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Filippi, G., Sivera, P., & Carbognani, F. 2001, in ASP Conf. Ser., Vol. 238, Astronomical Data Analysis Software and Systems X, eds. F. R. Harnden, Jr., F. A. Primini, & H. E. Payne (San Francisco: ASP), 199

Software Engineering Practices for the ESO VLT Programme

Giorgio Filippi, Paola Sivera, Franco Carbognani
European Southern Observatory, Karl-Schwarzschild Str.2, D-85748 Garching bei München, Germany


With the first light of its fourth telescope unit, the European Southern Observatory is successfully completing the commissioning of the main telescopes of the Very Large Telescope program, featuring four 8-meter telescopes. Two of these are already available to the scientific community.

The VLT Software Control group is proud of the fact that VLT commissioning has never suffered delays due to software. A decisive factor in achieving this was the use of software engineering practices, and this paper reports on the experiences of applying these practices to the VLT Control Software and building the group culture as a simple but effective set of standards and tools.

Main areas of interest are analysis and design methodology and tools, software configuration control, software testing, problem reporting and tracking, and documentation. The paper will also discuss what didn't work and changes that are needed and planned.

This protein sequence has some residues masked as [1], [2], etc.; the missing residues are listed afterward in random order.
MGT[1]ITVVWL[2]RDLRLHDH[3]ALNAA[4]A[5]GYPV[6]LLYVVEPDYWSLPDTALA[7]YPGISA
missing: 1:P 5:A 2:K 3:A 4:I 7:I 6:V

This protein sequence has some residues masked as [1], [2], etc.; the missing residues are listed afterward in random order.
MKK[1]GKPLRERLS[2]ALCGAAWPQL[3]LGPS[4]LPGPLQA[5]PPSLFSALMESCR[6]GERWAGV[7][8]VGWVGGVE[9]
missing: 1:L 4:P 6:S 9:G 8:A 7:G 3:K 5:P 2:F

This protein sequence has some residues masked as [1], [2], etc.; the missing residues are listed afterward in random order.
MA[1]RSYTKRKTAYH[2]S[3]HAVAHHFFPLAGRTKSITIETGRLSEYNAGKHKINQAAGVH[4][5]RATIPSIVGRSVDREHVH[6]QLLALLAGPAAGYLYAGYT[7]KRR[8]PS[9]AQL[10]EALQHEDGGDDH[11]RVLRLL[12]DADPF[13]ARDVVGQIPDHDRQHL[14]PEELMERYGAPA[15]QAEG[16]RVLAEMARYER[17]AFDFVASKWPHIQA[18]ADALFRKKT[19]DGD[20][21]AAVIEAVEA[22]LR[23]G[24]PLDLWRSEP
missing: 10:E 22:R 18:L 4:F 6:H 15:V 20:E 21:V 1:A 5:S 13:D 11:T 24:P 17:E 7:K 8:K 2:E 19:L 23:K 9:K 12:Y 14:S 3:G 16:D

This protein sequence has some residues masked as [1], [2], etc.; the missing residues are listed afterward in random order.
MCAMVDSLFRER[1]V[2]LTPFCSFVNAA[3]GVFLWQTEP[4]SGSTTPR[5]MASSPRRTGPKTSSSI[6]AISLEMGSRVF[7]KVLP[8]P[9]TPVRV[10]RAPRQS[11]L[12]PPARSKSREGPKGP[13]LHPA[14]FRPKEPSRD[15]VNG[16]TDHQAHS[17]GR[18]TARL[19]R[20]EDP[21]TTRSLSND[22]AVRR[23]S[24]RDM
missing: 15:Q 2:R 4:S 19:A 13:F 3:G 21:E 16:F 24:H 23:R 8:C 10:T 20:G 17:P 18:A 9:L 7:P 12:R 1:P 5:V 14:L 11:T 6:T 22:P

1. The VLT Project

The European Southern Observatory (ESO) Very Large Telescope (VLT) project consist of four 8-meter telescopes, fifteen instruments, and the VLT Interferometry (VLTI). The VLT Control Software project provides installation of all control and monitor functions can be characterized as follows:

The VLT Software has been and will be reused on other projects (e.g., NTT, 3.6, 2.2, VST, .etc.).

2. Main Ideas

In 1991 when the VLT development began, the question was whether a traditional, basically no-rules approach would suffice, or whether a more structured software engineering approach was needed for a project of its size and characteristics. In retrospect, it is easy to identify the decisions responsible for the successful approach:

At the beginning very little was available; hence SE had to be put rapidly in place while the project was developing (see Table 1) in order to provide timely standards and tools for early project needs. It was found that by paying attention to the proper synchronization between the two processes, both SE and project needs could be met. This may be of interest for organizations or groups that intend to start but are afraid that SE practices have to be fully in place before starting. Of course this is preferable, but the other approach can also work.

Table: SE and VLT Milestones.
'91 Start of a SE/QA role VLT SW Requirements
  in the software (S/W) team  
'92 Basic development environment VLT SW Specifications
  Documentation standards  
'93 OS and development tools Start Coding
'94 First VLT Common S/W release First external distribution
  S/W Problem Reports  
'95 Code management (cmm) First Field Test (NTT)